Ebanks has been nursing a hand injury since a late dunk in West Virginia's win over Texas A&M at the 76 Classic in Anaheim, Calif. Huggins said that Mitchell began to experience swelling in his knee after returning from that trip out west.
"They drained Casey's knee, and he had a bunch of fluid in it," Huggins said. "Dev's hand is still sore. We have some time where they can hopefully both get healed up."
With that pair of regulars held out of action, a patchwork line-up struggled early with the fiesty Eagles. Coppin State led for most of the first 10 minutes, but momentum began to swing later in the opening half.
John Flowers, inserted into the starting line-up as a result of the issues with Ebanks and Mitchell, hit a jump shot to give WVU a 15-13 lead with 9:29 to go in the half.
While that was hardly an insurmountable margin -- especially considering the poor play of the Mountaineers to that point -- the Coppin State players and coaches did little to help their own cause.
After Flowers missed a long jumper on West Virginia's next possession, a long rebound caromed out beyond the 3-point arc. WVU point guard Joe Mazzulla corralled the ball just before the Eagles' Lenny Young could get to it. Each player's momentum carried them into each other, and a blocking foul was called on Young.
Displeased with the decision of the referee, Young rose to his feet and appeared to scream an obscenity in the direction of the man who made the call. That drew another whistle for a technical foul on Young.
Incensed at either the original blocking call or something that had happened previously, Coppin State coach Ron "Fang" Mitchell also took the opportunity to lambast the refs. He, too, earned a technical foul for his efforts.
Da'Sean Butler calmly sank all four technical free throws that ensued (the rest of the team was only 3-of-10 from the charity stripe in the opening half), quickly giving WVU a 19-13 edge.
Ultimately, the Mountaineers would close the half on a 22-6 run and take a 33-19 lead into the locker room.
The Eagles would fail to draw within fewer than 12 points in the second half, allowing Huggins and company to coast to their seventh win of the season.
|This game recap presented by The Book Exchange|
For the second straight game, that "W" was added to the Mountaineers' ledger largely as a result of their work on the defensive end and on the offensive glass.
The home team out-rebounded Coppin State 40-26 overall. A whopping 24 of those WVU rebounds came on the offensive end, leading to a 24-2 edge in second-chance points for Huggins' squad.
Kevin Jones led that effort, garnering career highs in both points (22) and rebounds (11). Of Jones' boards, eight came on the offensive glass. The sophomore added two assists, two blocks and three steals.
"We're going to do that all the time, I hope," said Huggins. "We work at it. We spend a lot of time at it. Both just getting where I want them to go and then technique. It's something that we emphasize a lot. It's something we practice a lot. I'd really be disappointed if we didn't rebound it."
Defensively, the third-year West Virginia coach countered a move by Mitchell that called for his point guards to hold the ball near mid-court and burn much of the shot clock before even beginning to run an offense, thus slowing the pace of the game, by going to a 1-2-2 zone pressure defense.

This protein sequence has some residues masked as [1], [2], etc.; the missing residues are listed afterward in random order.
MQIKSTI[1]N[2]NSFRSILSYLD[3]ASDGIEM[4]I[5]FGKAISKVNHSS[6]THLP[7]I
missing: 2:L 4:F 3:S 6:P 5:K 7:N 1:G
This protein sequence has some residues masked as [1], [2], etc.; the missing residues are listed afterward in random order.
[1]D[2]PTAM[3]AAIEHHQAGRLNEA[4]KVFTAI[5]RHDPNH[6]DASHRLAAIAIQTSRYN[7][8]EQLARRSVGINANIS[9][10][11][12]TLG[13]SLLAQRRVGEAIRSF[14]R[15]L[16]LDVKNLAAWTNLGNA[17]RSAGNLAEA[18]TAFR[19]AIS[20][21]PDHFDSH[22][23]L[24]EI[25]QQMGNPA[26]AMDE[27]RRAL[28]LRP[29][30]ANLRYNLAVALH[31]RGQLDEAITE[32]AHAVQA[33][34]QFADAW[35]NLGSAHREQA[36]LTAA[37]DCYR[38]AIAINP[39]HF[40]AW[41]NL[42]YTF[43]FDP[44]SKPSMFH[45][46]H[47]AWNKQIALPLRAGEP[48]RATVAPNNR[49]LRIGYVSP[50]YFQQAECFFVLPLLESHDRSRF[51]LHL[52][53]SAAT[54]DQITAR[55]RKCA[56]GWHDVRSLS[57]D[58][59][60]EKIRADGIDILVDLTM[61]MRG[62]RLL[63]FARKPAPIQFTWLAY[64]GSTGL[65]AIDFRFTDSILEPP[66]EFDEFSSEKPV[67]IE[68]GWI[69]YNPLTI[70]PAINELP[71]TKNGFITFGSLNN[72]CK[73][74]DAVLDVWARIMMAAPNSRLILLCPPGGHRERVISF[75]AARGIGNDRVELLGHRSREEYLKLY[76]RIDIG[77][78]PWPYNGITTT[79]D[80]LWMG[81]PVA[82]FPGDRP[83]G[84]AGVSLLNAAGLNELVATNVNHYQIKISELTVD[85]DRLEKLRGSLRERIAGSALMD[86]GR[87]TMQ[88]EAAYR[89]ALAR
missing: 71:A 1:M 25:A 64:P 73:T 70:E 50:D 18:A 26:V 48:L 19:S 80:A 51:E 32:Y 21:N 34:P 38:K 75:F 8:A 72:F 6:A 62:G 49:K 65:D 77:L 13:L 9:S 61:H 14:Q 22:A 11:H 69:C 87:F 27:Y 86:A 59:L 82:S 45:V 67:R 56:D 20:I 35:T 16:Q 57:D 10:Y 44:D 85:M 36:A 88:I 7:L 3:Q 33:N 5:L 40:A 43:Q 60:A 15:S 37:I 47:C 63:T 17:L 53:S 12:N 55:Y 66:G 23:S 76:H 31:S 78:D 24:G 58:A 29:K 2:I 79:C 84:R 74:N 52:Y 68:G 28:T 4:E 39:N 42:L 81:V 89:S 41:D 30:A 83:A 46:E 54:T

It was an atypical move from the veteran coach, who typically favors a half-court man-to-man approach. But the ploy paid dividends, as the Eagles turned the ball over 20 times, leading to 25 WVU points off those giveaways.
"You have to have patience defensively," Huggins said. "Sometimes, when (the slow-down game) happens, people try to make ill-advised decisions going after the ball. I think we were pretty solid."
"I thought (the zone pressure) was pretty good. It's better when we have our bigger lineup out there because we're so long. It's hard to throw over or around them because of our length, especially when the guards are small."
"We're going to be a team that, down the road, can play multiple defenses."
That helped the Mountaineers overcome a poor shooting night. The team was 23-of-58 shooting overall, including an abysmal 4-of-26 success rate (15.4 percent) from 3-point range.
Only two WVU players other than Jones tallied double figures. Butler overcame a 0-of-4 performance from beyond the perimeter to tally 16 points, seven rebounds and six assists. Truck Bryant added 11 points, but he hit only two of his eight attempts from beyond the arc.
"It happens," Huggins said. "You have days like that. I've never talked to anybody that knows why it happens, but it happens. Sometimes we didn't get the ball up there, but sometimes it was there and just rolled out."
"That's what I told our guys at halftime. The day I got here, I told people we were going to be able to guard and rebound. Could you imagine how bad it would be if we couldn't rebound? That's the only thing you can do when you don't make shots."
The veteran coach said he believed that some of his team's offensive struggles could even be connected to how well so many players have shot the ball early this season, both in practices and games.
"I think because we have shot the ball pretty well, I thought we didn't do a good job attacking their zone," Huggins said. "We had good looks, but when they're not going in, you've got to figure another way to get the ball in the goal."
The Mountaineers will have a week off to work on that in practice, as the team next takes to the road to battle Cleveland State next Saturday.